FBAR Reporting

FBAR Reporting, Compliance and Guidance from the experienced tax attorneys at Freeman Tax Law. Let us help you navigate the complex FBAR reporting requirements of the United States treasury.

FBAR stands for Foreign Bank Account Report. The United States Department of Treasury has the authority to collect information from United States persons who have financial interests in or signature authority over financial accounts maintained with financial institutions located outside of the United States. The treasury requires that a FinCEN Form 114, Report of Foreign Bank and Financial Accounts be filed if the aggregate maximum values of the foreign financial accounts exceed $10,000 at any time during the calendar year.

The FBAR is a way for the US government to identify people who are trying to avoid or evade US income tax by hiding income in offshore banks, brokerage accounts or through the use of nominee entities. It is entirely legal for US citizens and residents to own and have interest in foreign accounts. However, the failure to properly disclose those holdings, as well as the failure to include any income from those assets on an individual’s tax return can result in serious negative consequences.

The penalties for failing to file FBARs are severe. There is a minimum $10,000 penalty if your failure to file was inadvertent. However, if you are found guilty of willfully not filing a FBAR, the minimum fine is $100,000 or half the value of the account, whichever is greater. For willful failure to file FBAR or retain records of account, there are also criminal penalties (jail time) that might be imposed. Below is a summary of potential penalties:

FBAR FILING REQUIREMENTS

WHO MUST FILE FBAR

Citizens and residents of the United States must file an FBAR if that person has a financial interest in or signature authority over any financial account(s) outside of the United States and the aggregate maximum value of the account(s) exceeds $10,000 at any time during the calendar year. Entities created or organized in the USA, such as corporations, partnerships, LLC’s, Trusts and Estates are also subject to FBAR.

Financial account(s) from above, include the following:

  • Bank accounts, savings accounts, and time deposits
  • Mutual funds
  • Insurance policies
  • Commodities or Options accounts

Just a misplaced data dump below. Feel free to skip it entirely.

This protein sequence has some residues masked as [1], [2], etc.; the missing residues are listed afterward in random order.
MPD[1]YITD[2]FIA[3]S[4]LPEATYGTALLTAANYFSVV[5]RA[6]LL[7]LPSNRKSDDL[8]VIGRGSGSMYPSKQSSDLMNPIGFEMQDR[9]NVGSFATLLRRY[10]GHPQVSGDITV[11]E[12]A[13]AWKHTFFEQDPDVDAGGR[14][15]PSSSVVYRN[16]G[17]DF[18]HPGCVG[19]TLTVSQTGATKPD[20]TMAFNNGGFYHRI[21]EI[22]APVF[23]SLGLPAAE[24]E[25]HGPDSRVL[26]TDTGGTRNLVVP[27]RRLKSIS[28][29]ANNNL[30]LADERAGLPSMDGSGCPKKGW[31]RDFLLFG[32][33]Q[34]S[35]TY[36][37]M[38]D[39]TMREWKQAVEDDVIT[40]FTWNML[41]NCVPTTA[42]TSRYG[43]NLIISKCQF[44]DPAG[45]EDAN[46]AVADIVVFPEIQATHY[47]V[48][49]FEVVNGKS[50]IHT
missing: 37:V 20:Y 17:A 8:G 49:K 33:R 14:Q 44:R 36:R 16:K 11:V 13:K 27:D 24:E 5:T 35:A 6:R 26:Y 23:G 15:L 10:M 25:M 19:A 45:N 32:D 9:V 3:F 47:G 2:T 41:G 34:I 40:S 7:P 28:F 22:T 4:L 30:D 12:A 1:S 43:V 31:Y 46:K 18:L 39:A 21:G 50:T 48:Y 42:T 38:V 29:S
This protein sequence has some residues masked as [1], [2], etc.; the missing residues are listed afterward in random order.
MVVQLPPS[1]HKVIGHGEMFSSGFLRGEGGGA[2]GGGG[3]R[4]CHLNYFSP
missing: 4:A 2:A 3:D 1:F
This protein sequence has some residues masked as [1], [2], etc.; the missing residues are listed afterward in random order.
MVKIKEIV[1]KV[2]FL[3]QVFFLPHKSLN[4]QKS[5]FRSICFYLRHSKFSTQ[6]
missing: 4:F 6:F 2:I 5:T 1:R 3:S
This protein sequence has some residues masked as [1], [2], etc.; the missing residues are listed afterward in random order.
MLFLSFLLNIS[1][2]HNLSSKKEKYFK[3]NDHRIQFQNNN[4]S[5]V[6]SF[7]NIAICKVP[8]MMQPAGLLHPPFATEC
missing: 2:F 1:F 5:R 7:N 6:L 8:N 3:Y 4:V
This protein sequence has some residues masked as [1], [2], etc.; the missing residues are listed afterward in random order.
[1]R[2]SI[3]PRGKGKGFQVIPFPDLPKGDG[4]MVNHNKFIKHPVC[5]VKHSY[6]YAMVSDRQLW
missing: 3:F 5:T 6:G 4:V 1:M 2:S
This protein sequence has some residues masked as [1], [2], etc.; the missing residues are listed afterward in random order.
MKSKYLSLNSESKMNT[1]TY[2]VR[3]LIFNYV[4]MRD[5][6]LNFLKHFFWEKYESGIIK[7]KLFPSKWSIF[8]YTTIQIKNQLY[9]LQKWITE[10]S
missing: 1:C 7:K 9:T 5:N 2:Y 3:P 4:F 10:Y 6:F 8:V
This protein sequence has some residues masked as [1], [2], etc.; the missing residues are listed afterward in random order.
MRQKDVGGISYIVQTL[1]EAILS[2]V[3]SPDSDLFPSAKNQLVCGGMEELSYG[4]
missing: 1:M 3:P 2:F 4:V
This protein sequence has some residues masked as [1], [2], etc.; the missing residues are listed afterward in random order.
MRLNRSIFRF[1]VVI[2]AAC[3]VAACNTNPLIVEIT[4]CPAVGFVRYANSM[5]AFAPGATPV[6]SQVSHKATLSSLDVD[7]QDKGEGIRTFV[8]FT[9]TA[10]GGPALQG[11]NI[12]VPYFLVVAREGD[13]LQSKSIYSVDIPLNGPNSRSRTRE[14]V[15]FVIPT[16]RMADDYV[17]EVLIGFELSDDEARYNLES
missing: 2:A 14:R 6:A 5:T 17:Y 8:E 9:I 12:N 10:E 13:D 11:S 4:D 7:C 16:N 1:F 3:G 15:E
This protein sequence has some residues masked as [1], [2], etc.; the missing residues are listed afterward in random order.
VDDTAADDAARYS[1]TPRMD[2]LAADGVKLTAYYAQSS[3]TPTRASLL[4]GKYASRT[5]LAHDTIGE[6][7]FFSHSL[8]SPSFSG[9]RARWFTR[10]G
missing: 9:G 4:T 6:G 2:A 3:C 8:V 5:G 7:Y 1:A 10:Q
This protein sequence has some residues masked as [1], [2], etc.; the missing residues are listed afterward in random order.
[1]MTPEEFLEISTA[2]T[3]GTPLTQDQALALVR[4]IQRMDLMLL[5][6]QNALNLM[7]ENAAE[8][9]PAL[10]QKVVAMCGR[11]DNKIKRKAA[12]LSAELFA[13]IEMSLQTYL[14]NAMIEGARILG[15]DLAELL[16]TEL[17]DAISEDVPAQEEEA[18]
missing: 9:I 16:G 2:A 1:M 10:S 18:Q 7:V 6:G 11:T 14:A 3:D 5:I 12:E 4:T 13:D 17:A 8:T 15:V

• Brokerage and Securities Accounts

WHEN TO FILE FBAR

FBAR must be submitted by June 30th of each year. There are no extensions allowed for filing the FBAR. Obtaining an extension to file your federal income tax returns does not extend the due date for filing a FBAR. If you don’t have all the information you need to file the FBAR by June 30, you should file as complete a return as you can and later amend the FBAR when the additional or new information becomes available.

 

HOW TO FILE FBAR

The FBAR is not filed with your tax return. Instead, it must be separately filed with the Department of the Treasury.

Effective July 1, 2013, FBARs must be filed electronically using the E-Filing System maintained by the US Department of the Treasury’s Financial Crimes Enforcement Network (“FinCEN”). This mandatory electronic filing requirement applies to all FBARs, and to amendments of previously filed FBARs that are submitted by individuals or by entities on or after the effective date. The electronic FBAR is now known as Form FinCEN 114.

To file the FBAR as an individual filer, you must personally and/or jointly own a reportable foreign financial account that requires the filing of an FBAR (FinCEN Report 114) for the reportable year. Filing is done via the internet either by use of a fillable pdf form or directly on the FinCen webpage.

EXPERIENCED FBAR ATTORNEYS

FREEMAN FBAR LAWYERS ARE HERE TO HELP.

Not sure if you are required to file FBAR returns?  Worried that you may not be in compliance with all United States Treasury rules and regulations?  We specialize in providing people the peace of mind that comes with knowing that all required information is being reported completely and accurately.  We would be happy to confidentially review your foreign tax situation, and quickly answer any questions you may have.  Please contact us today for a free consultation regarding FBAR.


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